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So You Decided to Move Your Database to the Cloud? What Now?

Level 9

Moving your databases to the cloud clearly isn’t for everybody however there definitely are implementations where that makes sense. Smaller businesses and start-ups can often save considerable capital outlay by not having to invest in the hardware and software required to run an on-premise database. In addition, to cost saving there can be several other advantages as well. The cloud offers pay-as-you-go scalability. If you need more processing power, memory or storage you can easily buy more resources. Plus, there’s the advantage of global scalability and built-in geographical protections. By its very nature cloud resources can be accessed globally and most cloud providers have built-in geographical redundancy where your storage is replicated to secondary regions that could hundreds or thousands of miles away from your primary region. Finally, the cloud offers simplified operations. Business don’t have to worry about hardware maintenance or software patching. The cloud provider takes care of all of those basic maintenance tasks.


Choosing a cloud destination

If you’ve decided to that a move to the cloud might pay off for your business it’s important to realize that not all cloud databases are created equal. There are essentially two paths for running your databases in the cloud. The main database cloud providers used by most business today are Amazon RDS and Microsoft Azure.  When you go to deploy a database in the cloud you can use an Infrastructure as a Service (IaaS) approach where you run your database inside a virtual machine (VM) that hosted by a cloud provider or you can use Database-as-Service approach where you use the database services directly. An example of an IaaS implementation could be an Azure VM running Windows Server and SQL Server. An example of the DBaaS approach is Azure SQL Database. The trade-off between the two essentially boils down to control You have more explicit control over the OS and the SQL Server settings in an IaaS VM implementation and less control over these type of factors in a Azure SQL Database implementation.


SQL Server - Azure Migration Tools

After you’ve decided to go with either a DBaaS or an IaaS type of cloud implementation then the next step is to pick the tools that you will need to migrate your data to the cloud. For a IaaS SQL Server implementation you can use the following tool:


  • Deploy a SQL Server Database to a Windows Azure VM wizard -- The wizard makes a full database backup of your database schema and the data from a SQL Server user database. The wizard also creates an Azure VM for you.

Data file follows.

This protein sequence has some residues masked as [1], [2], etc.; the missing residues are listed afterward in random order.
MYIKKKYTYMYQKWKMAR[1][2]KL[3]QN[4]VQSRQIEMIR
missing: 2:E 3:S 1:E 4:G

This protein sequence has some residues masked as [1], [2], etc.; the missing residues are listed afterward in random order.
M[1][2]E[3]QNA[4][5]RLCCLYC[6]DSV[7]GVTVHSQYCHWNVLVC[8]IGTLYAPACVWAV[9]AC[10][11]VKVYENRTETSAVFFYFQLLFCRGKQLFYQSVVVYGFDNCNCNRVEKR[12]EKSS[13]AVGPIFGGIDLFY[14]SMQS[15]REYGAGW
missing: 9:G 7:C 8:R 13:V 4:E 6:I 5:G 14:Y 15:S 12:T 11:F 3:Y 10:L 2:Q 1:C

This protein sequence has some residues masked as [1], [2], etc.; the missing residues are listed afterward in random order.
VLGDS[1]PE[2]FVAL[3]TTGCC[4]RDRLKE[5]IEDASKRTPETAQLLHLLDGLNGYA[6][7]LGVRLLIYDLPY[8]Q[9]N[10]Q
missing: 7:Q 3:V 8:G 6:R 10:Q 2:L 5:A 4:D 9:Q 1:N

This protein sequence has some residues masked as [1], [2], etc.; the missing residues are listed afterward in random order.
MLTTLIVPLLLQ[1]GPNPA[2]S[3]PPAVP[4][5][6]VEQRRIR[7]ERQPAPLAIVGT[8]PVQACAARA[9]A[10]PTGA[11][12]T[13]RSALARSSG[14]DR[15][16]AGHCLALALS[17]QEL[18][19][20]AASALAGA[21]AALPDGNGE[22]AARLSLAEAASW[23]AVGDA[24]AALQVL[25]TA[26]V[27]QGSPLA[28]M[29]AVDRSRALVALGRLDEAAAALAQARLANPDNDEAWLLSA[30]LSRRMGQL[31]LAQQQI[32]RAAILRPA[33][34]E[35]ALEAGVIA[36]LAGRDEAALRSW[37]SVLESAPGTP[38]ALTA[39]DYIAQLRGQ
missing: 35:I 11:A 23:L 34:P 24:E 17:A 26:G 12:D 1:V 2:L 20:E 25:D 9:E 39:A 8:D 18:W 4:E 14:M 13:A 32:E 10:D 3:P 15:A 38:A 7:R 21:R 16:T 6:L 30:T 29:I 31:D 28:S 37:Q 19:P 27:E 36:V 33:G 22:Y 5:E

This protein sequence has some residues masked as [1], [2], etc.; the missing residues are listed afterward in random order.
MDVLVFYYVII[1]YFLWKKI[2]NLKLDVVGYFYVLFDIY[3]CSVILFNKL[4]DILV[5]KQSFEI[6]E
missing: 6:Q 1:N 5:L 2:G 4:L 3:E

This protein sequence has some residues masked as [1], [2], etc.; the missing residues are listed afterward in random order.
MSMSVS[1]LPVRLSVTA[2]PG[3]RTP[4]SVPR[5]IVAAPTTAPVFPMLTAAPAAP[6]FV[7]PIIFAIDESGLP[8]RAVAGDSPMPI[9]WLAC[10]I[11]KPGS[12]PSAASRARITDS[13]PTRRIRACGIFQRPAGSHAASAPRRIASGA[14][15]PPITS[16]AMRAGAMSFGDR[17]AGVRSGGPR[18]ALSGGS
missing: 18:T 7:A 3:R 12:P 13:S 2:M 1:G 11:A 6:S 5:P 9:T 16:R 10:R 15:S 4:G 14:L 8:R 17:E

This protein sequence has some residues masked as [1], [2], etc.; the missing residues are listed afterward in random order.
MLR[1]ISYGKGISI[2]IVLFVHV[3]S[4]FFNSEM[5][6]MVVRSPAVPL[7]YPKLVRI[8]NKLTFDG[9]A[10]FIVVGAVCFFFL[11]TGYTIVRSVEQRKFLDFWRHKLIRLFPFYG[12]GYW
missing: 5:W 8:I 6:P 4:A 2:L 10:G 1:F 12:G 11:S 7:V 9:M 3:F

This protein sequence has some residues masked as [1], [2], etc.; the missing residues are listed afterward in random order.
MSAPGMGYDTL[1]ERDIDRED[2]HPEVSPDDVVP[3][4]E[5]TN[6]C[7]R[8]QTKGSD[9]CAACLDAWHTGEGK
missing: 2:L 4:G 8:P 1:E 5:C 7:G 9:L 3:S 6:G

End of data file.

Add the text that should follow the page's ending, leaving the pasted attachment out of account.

If you are migrating to an Azure SQL Database then you can consider the following migration approaches.


  • SQL Server Management Studio (SSMS) – You can use SSMS to deploy a compatible database directly to Azure SQL Database or you can use SSMS to export a logical backup of the database as a BACPAC which can be imported by Azure SQL Database.
  • SQL Azure Migration Wizard (SAMW) – You can also use SAMW to analyze the schema of an existing database for Azure SQL Database compatibility and then generate a T-SQL script to deploy the schema and data.


Up in the Clouds

How you actually get to the cloud depends a great deal on the type of database cloud implementation that you choose. If you want more control then the IaaS option is best. If you want fewer operational responsibilities then the DBaaS option might be the better way to go.


Level 17

ROI biggest issue here, and being able to monitor the experience to make sure performance matches what you are paying for.


pretty much what cahunt‌ biggest concern is latency on a busy DB.

Level 15

Latency and security.  Too much critical data could be exposed.  Availability and SLA.

Level 8

great info I have a lot of fear putting the database in the cloud a lot of my remote sites are still on t1 connections so bandwidth is a concern.

Level 17

Good article, and great to re-read specifically for the Azure options!


a challenge we are having for one environment is being able to "monitor" it appropriately.

We can do some queries to see how the "DB thinks" it is doing, but have no visibility on the platform it runs on......

Level 13

ya'll know my take on putting data in the cloud...